Years ago, my grandfather, Robert Marsh (then founder and president of American Telecast Corporation), gave his team some great advice for managing sales and self-promotion. He reminded them that yes, "the squeaky wheel gets the grease." But it is also "the spouting whale who gets harpooned." His success was built on the concept of staying innovative yet never failing to remain humble.
This can be a fine line to walk when you're pushing for change in your organization. Getting things done is difficult when your boss doesn't share your priorities. Instead of getting harpooned for speaking out, here are some tips for managing your manager.
Here's how to gain respect and credit for your hard work from a manager who doesn't see things as you do.
Managing Your Manager
Let's talk perspective. Your manager's priorities will naturally be different than yours. Management views things from a ten-thousand-foot view while you're hearing "squeaky wheels" right in front of you. Your manager may oversee multiple departments, and you're only managing one. You may want the manager's 100% attention, but your problems may only represent 5% of what is on the radar.
I use the term "managing the manager" to define how to build a mutual level of trust and present your case. With these tips, you'll help set the priorities and become an indispensable member of the team.
Tips for Making Your Priorities the Boss's Priorities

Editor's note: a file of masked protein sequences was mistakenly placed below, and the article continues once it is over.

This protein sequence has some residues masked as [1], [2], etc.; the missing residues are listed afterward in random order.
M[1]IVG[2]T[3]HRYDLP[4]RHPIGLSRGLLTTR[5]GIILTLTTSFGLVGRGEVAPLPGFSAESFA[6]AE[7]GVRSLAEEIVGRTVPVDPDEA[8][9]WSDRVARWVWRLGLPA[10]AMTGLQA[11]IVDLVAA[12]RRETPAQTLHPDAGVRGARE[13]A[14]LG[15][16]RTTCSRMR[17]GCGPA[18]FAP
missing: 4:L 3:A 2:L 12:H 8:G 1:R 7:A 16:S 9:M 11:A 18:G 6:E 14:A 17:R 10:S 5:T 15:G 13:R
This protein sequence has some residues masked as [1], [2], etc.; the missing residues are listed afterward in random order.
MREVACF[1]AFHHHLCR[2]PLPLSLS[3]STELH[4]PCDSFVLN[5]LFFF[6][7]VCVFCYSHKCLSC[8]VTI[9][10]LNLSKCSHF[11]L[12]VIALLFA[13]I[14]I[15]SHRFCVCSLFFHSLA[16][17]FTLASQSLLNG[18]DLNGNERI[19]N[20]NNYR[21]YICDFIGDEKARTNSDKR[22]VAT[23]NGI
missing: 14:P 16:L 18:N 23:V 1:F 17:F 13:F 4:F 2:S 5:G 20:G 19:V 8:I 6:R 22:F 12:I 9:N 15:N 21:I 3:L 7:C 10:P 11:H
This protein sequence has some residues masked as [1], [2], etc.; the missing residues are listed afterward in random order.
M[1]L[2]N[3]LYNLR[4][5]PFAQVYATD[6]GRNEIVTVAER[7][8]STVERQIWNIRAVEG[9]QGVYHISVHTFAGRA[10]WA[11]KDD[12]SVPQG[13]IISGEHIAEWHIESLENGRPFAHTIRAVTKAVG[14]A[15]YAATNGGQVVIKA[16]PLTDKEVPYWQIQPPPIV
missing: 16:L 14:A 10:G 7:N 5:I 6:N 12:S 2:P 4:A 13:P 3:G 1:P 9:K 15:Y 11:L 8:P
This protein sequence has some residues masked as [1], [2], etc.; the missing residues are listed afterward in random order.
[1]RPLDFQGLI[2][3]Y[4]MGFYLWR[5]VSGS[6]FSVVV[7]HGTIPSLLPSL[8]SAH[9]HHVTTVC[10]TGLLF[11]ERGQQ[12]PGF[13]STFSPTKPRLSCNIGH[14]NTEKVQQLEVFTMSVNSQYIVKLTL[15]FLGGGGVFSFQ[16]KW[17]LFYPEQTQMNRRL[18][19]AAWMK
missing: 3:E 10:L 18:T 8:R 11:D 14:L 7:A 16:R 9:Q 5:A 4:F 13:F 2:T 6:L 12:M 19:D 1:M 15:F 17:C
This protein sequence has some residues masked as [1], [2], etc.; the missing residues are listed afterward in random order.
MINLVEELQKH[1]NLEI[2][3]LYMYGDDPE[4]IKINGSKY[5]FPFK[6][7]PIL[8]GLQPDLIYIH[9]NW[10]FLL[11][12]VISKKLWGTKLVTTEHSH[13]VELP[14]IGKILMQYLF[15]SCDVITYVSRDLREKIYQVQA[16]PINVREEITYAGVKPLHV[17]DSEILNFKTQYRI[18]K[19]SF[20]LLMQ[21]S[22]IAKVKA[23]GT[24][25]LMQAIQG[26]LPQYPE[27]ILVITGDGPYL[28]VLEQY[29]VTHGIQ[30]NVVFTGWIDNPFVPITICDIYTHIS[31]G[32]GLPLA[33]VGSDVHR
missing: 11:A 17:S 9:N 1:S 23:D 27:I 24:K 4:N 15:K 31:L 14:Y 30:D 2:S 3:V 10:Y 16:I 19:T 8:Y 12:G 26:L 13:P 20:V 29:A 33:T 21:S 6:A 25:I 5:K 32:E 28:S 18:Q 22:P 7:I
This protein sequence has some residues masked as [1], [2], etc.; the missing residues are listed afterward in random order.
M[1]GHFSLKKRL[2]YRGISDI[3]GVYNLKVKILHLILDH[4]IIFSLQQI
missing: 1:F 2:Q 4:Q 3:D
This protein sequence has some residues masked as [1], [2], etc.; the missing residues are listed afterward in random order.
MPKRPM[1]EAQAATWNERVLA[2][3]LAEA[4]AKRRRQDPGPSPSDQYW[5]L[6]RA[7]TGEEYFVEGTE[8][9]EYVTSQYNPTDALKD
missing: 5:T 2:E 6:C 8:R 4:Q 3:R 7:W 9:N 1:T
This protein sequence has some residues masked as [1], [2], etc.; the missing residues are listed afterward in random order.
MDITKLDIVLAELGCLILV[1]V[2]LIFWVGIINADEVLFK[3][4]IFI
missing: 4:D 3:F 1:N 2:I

Here are some tips for managing your manager and getting your priorities to the top of the pile:
- Filter out the unimportant stuff and only bring the most important things to your boss's attention. Unless you are dealing with a micromanager who wants to see everything, most managers will let you make decisions within certain parameters. Your manager will appreciate that you bring only important things up to them.
- Respect their time. Managing your manager effectively means getting face time regularly with a weekly set time or a periodic appointment. This allows you to discuss things as they're happening.
- Summarize and synthesize the information in writing, visual, or oral form before your meeting. Prioritize what you expect to get out of the meeting (a decision, an opinion, etc.). Doing all this will get the results you need and make the best use of your time with the boss.
- Try to couch bad news with good news. If you only share bad news, your boss will likely begin avoiding you. Who wants to hear only bad news all the time?
- Present solutions when presenting a problem. Be prepared to get your manager's input as well.
- Build your boss's understanding of your team's current environment. Educate without overwhelming with too much information.
- Educate yourself on company initiatives. If the solution you're looking for aligns with your manager's initiatives, you're more likely to get them on board.
Getting Credit for Your Work
Teamwork sometimes translates to your ideas becoming your boss's ideas. Here are a few ideas to get around this problem:
- Get proper credit for your ideas and work by presenting them to the team and your manager.
- Create and put your name on any documentation around your ideas or projects.
- Become the thought leader on your idea or project. Go deep into education around the project and be prepared for any questions about it.
- Share credit with your team. If you've worked together as a group, remember to share in the success and trials of putting it together.
- And lastly, if your boss attempts to take credit, use the phrase, "I'm glad we agree!"
Don't shy away from thinking outside of the box at work. Just remember that your manager may not have the same perspective or unique ideas as you. These tips will help you gain your boss's respect and claim credit for your hard work.